Skip CCR Main Navigation National Cancer Institute National Cancer Institute U.S. National Institutes of Health www.cancer.gov
CCR - For Our Staff| Home |

Our Science – Carrington Website

Mary N. Carrington, Ph.D.

Portait Photo of Mary Carrington
Laboratory of Experimental Immunology
Head, HLA Typing Section
Senior Investigator (Contr)
Center for Cancer Research
National Cancer Institute
Building 560, Room 21-89
Building 560, Room 21-50 (Lab)
P.O. Box B
Frederick, MD 21702-1201
Phone:  
301-846-1390
Fax:  
301-846-6771
E-Mail:  
carringm@mail.nih.gov

Biography

Dr. Carrington obtained her Ph.D. at Iowa State University in the Immunobiology Department. She performed her postdoctoral studies in the departments of Immunology and Microbiology at Duke University and the University of North Carolina. Prior to her current appointment, she was a faculty member in the Immunology Department at Duke University.

Research

Extensive genetic polymorphism is a primary characteristic of the human major histocompatibility complex (MHC) HLA class I and class II loci, which encode products that present antigenic peptides to T cells, initiating an adaptive immune response and clearance of foreign material. Variation within these loci is concentrated primarily at positions that alter amino acid sequences and determine specificity for foreign peptides. Apart from their role in the acquired immune response, HLA class I molecules participate in innate immunity as ligands for the killer immunoglobulin-like receptors (KIR). KIR molecules are expressed on natural killer (NK) cells, critical components of the innate immune system that are directly involved in the anti-viral/anti-tumor immune response. Upon binding of HLA ligand, KIR molecules regulate cytotoxicity and cytokine production through balanced control of activation and inhibition of NK cells. KIR are expressed on a subset of T cells as well, affirming their role in both innate and adaptive immunity, but they are distinct from other NK cell receptors in that they are exceptionally diverse and rapidly evolving (characteristics they share with the HLA molecules). The HLA and KIR loci are located on different chromosomes (6p and 19q, respectively), so they segregate independently. Thus the presence of genes/alleles encoding corresponding receptor-ligand pairs is necessary for functional activity, but the presence of one without the other has no influence on effector cell activity. Given the extensive diversity of the HLA class I and KIR gene loci and the central role of their interactions in modulating both the innate and adaptive immune response, variation at these loci likely influences the risk of disease pathogenesis; it also indicates the necessity for co-evolution of these two sets of genes in order to maintain an appropriate level of functional interaction that is beneficial to the individual.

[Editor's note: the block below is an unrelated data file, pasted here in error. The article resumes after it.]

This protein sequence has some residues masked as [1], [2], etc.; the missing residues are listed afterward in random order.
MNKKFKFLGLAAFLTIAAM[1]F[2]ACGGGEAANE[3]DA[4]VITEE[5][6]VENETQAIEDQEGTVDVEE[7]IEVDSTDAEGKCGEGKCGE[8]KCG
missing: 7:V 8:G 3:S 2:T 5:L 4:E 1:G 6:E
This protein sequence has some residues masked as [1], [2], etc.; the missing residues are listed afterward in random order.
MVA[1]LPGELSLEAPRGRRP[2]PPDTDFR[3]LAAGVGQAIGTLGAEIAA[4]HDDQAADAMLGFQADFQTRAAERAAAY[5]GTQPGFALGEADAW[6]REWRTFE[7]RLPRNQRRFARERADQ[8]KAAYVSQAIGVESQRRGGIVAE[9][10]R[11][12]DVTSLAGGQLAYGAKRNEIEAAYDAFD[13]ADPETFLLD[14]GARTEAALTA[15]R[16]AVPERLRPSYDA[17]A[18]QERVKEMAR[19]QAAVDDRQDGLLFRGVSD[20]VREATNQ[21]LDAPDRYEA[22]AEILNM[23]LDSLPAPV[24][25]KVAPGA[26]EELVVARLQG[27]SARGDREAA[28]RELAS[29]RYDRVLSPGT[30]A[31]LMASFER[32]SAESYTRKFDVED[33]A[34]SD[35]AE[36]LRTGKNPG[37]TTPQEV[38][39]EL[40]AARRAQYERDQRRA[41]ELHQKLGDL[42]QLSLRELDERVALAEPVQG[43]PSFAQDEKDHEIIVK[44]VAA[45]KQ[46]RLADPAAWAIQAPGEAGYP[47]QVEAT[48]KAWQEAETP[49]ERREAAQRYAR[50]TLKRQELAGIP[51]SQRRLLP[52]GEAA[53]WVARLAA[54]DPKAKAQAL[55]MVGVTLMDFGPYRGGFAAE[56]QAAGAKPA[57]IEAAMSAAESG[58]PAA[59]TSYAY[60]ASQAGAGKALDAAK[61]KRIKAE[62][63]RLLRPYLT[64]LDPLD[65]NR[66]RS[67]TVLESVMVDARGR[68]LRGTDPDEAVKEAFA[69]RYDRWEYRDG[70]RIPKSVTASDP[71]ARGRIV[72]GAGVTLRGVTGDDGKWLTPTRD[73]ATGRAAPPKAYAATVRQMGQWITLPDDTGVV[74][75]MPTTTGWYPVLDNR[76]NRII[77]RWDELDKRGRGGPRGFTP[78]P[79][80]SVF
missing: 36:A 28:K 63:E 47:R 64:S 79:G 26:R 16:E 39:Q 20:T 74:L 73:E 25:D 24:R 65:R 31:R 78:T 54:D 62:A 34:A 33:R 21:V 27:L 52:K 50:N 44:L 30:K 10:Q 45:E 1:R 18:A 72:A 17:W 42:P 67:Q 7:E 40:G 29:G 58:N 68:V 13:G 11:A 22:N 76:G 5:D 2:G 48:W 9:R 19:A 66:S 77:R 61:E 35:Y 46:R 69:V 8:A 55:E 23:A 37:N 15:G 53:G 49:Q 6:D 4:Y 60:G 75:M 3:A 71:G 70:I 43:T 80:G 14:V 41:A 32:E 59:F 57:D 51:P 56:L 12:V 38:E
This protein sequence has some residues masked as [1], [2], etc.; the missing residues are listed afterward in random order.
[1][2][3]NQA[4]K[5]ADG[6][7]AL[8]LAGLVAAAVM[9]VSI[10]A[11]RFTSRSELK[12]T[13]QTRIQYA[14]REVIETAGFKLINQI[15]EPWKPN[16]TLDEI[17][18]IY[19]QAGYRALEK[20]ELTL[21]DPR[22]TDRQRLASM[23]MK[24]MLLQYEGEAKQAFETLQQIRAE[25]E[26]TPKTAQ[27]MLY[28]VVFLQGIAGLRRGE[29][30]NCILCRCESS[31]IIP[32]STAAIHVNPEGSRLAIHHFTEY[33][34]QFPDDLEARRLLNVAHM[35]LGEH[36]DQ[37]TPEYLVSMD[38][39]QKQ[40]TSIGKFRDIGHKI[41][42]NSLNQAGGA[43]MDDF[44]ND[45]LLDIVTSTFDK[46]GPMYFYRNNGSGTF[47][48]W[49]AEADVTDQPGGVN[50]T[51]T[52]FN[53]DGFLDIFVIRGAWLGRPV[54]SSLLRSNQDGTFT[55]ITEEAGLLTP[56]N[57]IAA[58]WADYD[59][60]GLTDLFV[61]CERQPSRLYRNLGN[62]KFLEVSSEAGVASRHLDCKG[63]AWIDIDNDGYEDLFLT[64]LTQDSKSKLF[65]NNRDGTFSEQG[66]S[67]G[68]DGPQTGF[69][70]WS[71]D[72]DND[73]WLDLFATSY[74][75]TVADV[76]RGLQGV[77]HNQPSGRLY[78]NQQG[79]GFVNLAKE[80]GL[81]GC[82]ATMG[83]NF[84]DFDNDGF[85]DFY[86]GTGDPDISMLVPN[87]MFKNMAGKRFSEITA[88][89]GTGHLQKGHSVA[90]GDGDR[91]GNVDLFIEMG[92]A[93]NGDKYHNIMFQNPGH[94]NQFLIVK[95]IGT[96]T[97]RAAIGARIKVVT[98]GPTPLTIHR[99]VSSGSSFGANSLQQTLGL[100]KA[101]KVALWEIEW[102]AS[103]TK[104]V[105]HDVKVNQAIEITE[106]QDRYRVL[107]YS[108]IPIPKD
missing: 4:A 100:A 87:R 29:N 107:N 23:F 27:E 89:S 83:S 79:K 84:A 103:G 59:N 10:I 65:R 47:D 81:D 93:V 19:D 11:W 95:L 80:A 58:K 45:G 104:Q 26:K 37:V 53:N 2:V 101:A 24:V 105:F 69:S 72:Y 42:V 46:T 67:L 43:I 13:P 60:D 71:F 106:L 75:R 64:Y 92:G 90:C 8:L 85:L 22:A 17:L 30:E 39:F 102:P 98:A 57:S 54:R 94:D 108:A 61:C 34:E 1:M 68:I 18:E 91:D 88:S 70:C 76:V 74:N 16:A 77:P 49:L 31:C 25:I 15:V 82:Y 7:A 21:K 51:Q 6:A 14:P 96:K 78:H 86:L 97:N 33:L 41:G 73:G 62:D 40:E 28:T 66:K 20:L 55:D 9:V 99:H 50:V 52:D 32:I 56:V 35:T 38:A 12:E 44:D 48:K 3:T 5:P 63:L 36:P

The main goal of my laboratory is to understand the genetic basis for resistance or susceptibility to disease conferred by HLA and KIR variants and related loci. Our approach involves direct testing for genetic effects of polymorphic genes within the MHC, as well as functionally relevant combinations of HLA class I alleles and KIR genes, on specific disease outcomes. We have detected novel associations between specific KIR/HLA genotypes that are known to behave as receptor-ligand pairs and disease outcomes to infection (HIV and hepatitis C virus [HCV]), cancer (nasopharyngeal carcinoma [NPC] and cervical neoplasia), autoimmune disease (psoriatic arthritis), and maternal-fetal disease (pre-eclampsia, miscarriage, and fetal growth restriction). Upon identification of genetic variants that associate with a given disease outcome, we are committed to assisting collaborators whose expertise allows direct testing for the functional significance of that genetic finding. These collaborative studies have been exceptionally rewarding, specifically for HIV-1 and HCV disease, in that they explain and confirm the genetic data, and thereby provide solid information for potential use in therapeutic development.

A greater understanding of the evolutionary and molecular genetic characteristics of the MHC and the leukocyte receptor complex (LRC), which includes the KIR gene cluster, is also a key objective of my laboratory. This is an especially important consideration when studying genetic loci composed of multiple homologues that share functional activity, which both the HLA genes and the KIR genes exemplify, because it is a significant aid in identifying the actual disease locus amongst multiple logical candidates. In both the MHC and the KIR gene cluster, we have defined patterns of linkage disequilibrium (LD), studied the effects of meiotic recombination on KIR haplotypes, and identified patterns of association between the unlinked KIR and HLA loci that may have evolved due to selection pressures using population based approaches. These and related studies have informed our disease studies by aiding in the interpretation of the data. They also provide a basic understanding of the genetic, evolutionary, and biological properties of these highly polymorphic immune response loci.

This page was last updated on 5/21/2014.